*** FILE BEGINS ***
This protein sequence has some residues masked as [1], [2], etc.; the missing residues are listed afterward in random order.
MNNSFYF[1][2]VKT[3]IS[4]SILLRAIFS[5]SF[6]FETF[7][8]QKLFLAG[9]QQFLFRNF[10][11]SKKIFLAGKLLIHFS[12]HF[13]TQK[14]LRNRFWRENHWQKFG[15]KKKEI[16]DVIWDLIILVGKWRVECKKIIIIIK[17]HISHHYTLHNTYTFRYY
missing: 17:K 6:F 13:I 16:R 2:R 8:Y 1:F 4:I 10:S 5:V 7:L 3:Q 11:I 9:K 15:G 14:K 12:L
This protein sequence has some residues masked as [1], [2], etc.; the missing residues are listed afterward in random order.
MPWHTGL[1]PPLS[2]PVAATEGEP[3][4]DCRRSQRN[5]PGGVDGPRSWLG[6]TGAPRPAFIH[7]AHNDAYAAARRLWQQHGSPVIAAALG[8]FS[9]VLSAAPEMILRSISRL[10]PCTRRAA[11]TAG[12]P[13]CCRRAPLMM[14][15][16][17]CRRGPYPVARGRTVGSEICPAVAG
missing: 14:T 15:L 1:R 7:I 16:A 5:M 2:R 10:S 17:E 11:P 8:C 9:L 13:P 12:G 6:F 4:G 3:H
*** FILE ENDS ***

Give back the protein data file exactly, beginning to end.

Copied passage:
This protein sequence has some residues masked as [1], [2], etc.; the missing residues are listed afterward in random order.
MNNSFYF[1][2]VKT[3]IS[4]SILLRAIFS[5]SF[6]FETF[7][8]QKLFLAG[9]QQFLFRNF[10][11]SKKIFLAGKLLIHFS[12]HF[13]TQK[14]LRNRFWRENHWQKFG[15]KKKEI[16]DVIWDLIILVGKWRVECKKIIIIIK[17]HISHHYTLHNTYTFRYY
missing: 17:K 6:F 13:I 16:R 2:R 8:Y 1:F 4:I 10:S 5:V 7:L 3:Q 11:I 9:K 15:G 14:K 12:L
This protein sequence has some residues masked as [1], [2], etc.; the missing residues are listed afterward in random order.
MPWHTGL[1]PPLS[2]PVAATEGEP[3][4]DCRRSQRN[5]PGGVDGPRSWLG[6]TGAPRPAFIH[7]AHNDAYAAARRLWQQHGSPVIAAALG[8]FS[9]VLSAAPEMILRSISRL[10]PCTRRAA[11]TAG[12]P[13]CCRRAPLMM[14][15][16][17]CRRGPYPVARGRTVGSEICPAVAG
missing: 14:T 15:L 1:R 7:I 16:A 5:M 2:R 10:S 17:E 11:P 8:C 9:L 13:P 12:G 6:F 4:G 3:H